Saturday, April 19, 2008


Every now and then, I encounter things while caching that defy an explanation. It’s either something that is really out of place, or I can’t get a handle on why it’s there in the first place, or it’s just something that seems really different. I’m used to the occasional rusted out car that can be found in a ravine somewhere. Those seem to be rather ubiquitous and not nearly as surprising as they should be if you considered how they got the car up there in the first place to then push it over the side and down into the ravine. Nor am I talking about the odd dinosaur or giant spider that sometimes can be found near cache hides. With names like Dinosaur Droppings, Arachnophobia, or Out of Africa, you’d probably expect something like that at those caches. What I’m talking about are those things that just make you scratch your head and think, Huh?

Like the time we were caching in the hills overlooking Whittier. It had been a good day of caching, with a nice hike involved. This particular cache we were headed towards was on top of a small hill. As we continued up to get this cache, we came upon one of those enclosures that the electric company seems to have on various hills around here, or perhaps it was the water company or a cell phone tower this time. No matter, the enclosure was in our way, so half our party went one way around it and the other half of the party went the other way, and encountered the bathtub – filled with water.

At first, you just stand and stare trying to comprehend what you’re seeing. Sometimes it’s hard, other times it’s not. Now since this was May and we hadn’t had any kind of substantial rain in a good long while, it was kind of odd to see the tub filled with water, until, upon closer inspection, we noticed that it had a spigot that was keeping it filled. The only thing we can think of was that someone had hauled a bathtub up here and was using it as a modified horse trough. Still, I can honestly say that I’ve only encountered a tub one other time while caching and I was actually expecting that one.

My daughter goes to school in the big valley of central California and I’ve had numerous chances to drive up there, either taking her for visits when we were first looking at colleges, or visiting her, now that she’s firmly ensconced up there. It goes without saying that I get my fair share of caching in on the drive up and back. One cache outside of Visalia, California called The Muirman had me intrigued. I could never figure out how to get to the cache, because by the time I was near the cache, it seemed like I was already by the cache. I think it was the third time that I knew I was going to be heading by this cache, I decided to look at a Google map closely to see if I could figure out how to get there. The cache page even gives it a difficulty of 2 for figuring out how to get there. Once there, I wasn’t sure what to expect, but I was still blown away. It’s not really odd, just different, something that you would normally expect to be up on the northern coast of California as opposed to in the central valley, even if it is close to the giant Sequoia forests.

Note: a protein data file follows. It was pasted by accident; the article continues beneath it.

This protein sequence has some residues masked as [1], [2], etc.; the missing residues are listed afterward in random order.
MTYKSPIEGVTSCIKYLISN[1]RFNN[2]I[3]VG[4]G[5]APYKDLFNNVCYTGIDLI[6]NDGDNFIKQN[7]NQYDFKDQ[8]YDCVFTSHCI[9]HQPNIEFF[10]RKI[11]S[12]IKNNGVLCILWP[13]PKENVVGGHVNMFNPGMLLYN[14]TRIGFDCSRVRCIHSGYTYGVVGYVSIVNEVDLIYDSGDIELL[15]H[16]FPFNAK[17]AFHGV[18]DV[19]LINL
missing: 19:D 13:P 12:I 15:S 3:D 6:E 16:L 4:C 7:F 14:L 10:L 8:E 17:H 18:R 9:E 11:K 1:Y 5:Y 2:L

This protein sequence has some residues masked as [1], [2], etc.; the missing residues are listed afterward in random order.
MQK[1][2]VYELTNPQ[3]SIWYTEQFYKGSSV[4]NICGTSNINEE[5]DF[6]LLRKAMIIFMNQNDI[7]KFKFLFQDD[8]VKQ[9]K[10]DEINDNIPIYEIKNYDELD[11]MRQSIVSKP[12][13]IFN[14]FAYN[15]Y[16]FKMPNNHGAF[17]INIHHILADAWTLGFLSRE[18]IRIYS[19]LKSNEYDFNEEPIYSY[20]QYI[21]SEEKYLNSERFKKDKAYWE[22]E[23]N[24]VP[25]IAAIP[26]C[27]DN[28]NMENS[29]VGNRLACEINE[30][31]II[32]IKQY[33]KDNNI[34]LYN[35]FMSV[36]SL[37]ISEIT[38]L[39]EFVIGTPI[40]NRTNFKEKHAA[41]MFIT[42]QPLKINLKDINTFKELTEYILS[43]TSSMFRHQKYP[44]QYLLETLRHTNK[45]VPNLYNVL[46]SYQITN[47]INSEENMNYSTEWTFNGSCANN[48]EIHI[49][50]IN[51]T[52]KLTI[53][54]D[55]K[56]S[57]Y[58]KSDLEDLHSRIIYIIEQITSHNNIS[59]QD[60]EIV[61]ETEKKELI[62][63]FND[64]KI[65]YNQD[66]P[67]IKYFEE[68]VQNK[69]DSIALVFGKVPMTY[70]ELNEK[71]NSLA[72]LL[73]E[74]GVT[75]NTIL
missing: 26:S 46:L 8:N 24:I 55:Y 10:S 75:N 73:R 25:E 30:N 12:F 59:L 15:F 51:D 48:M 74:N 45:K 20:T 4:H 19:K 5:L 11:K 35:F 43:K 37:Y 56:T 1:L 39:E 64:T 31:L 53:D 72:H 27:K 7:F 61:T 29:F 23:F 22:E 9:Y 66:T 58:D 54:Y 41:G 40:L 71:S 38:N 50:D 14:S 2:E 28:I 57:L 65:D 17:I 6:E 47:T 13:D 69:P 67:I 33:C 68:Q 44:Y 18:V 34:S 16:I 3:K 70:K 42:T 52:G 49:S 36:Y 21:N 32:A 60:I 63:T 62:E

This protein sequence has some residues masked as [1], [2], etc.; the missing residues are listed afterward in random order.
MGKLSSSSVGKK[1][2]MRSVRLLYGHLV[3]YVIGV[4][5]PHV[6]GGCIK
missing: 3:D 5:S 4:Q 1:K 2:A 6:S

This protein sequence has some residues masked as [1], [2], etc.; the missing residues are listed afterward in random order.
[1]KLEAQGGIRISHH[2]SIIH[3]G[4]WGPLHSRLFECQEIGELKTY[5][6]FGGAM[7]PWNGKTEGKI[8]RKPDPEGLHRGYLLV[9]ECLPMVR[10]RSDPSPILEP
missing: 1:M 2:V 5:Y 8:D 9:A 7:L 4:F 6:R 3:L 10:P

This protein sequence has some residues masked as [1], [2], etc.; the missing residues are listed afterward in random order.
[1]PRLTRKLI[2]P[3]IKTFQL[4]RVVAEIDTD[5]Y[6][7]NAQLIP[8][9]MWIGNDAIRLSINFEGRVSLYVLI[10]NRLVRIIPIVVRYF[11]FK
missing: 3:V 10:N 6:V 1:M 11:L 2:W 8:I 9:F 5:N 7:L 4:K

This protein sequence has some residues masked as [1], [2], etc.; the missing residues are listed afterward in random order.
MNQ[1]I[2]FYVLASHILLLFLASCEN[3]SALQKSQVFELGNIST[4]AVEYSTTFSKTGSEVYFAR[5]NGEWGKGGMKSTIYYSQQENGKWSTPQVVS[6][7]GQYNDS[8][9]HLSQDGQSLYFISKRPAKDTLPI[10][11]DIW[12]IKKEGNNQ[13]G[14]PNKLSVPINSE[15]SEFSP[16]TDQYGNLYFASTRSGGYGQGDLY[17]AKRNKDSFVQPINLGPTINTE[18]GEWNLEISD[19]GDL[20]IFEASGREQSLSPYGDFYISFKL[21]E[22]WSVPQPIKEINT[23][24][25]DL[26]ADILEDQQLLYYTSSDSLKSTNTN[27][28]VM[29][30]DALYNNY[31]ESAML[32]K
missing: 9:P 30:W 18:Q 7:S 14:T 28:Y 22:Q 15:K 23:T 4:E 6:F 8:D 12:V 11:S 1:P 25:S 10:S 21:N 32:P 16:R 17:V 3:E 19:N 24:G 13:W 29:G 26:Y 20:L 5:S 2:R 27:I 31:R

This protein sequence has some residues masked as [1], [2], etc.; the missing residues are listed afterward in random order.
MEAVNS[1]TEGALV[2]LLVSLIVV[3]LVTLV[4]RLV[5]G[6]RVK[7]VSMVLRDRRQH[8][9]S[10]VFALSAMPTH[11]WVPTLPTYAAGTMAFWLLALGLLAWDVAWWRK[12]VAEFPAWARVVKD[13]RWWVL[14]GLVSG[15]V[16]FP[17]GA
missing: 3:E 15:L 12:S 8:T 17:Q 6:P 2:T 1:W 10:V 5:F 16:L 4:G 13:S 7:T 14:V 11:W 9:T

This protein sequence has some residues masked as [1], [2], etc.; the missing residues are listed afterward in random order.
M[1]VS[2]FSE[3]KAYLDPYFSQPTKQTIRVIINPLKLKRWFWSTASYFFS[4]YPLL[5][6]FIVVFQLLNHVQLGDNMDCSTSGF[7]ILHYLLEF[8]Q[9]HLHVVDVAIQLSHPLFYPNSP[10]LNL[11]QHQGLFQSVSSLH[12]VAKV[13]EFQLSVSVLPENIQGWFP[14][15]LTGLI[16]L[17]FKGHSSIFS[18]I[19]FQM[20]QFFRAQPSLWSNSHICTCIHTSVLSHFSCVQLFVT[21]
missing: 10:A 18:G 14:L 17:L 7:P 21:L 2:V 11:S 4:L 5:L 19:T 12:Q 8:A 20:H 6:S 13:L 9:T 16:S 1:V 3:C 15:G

Several times I’ve cached in Griffith Park in Los Angeles. There are an abundant amount of caches here in the park. The park has quite a few scenic overlooks with strategically placed benches that afford a good view of the city, probably even more beautiful at night with all the twinkling city lights below. When we got to one particular cache, we found a bench, that didn’t have that same kind of knockout view as most of the others. Why the park hadn’t cleared the bushes and trees away, is beyond me, but there was several yeas of growth accumulated in front of that bench. It made for quite a sight gag to say the least.

Today, the Tadpole and I went caching in a nice park in Riverside. While walking alongside the lake in the park, we came across, what I initially thought were willow trees along the bank, although they didn’t look quite right, not having the right kind of droopiness to their branches. But what were these trees? After closer inspection, I realized that I was looking at a row of coast redwood trees. Obviously, these hadn’t started here and they looked very odd, not the typical type of coast redwood you would normally expect, with the tall slender trunk and symmetrical branches. The only explanation I have for the strange shapes of these trees would be that they were over watered. I know that sounds strange, since they naturally live in a temperate rain forest, but these trees were right on the bank of the lake, not where you’d normally find them in their natural setting. It’s the only thing I can think of to explain it.

It's those strange things that you encounter from time to time that make up life stories, things that you can tell your friends about. Some of them are funny, some can be downright weird, and some are just plain interesting. And if I find other oddities in the future, I’ll probably get a chuckle out of it, or one of those huh? moments and then it will either dawn on me, or I’ll remain clueless. Knowing me, it will probably be the latter.

Pictures were taken at or near the following geocaches:

Sunset at 17-A REVIVED - by The Cable Car Clan
The Muirman - by redwoodcanoe
Debs Park - by GPSKitty
Water Buffalo - by Bigmouth

Profile for Webfoot


Hick@Heart said...

I love the oddities. Sometimes it's trash and it's a bummer, but I still wonder. "How/why did these exercise bikes get on top this hill?" I was caching just today and exclaiming how great it is to find these hidden out of the way places.

Geocaching With Team Hick@Heart

benh57 said...

We noticed that trough too. I figured it was to prevent erosion by causing the water to go down the hill more slowly.

The water is from the AC units keeping the broadcast equipment cool in the nearby tower.

But i'm not really sure that makes sense...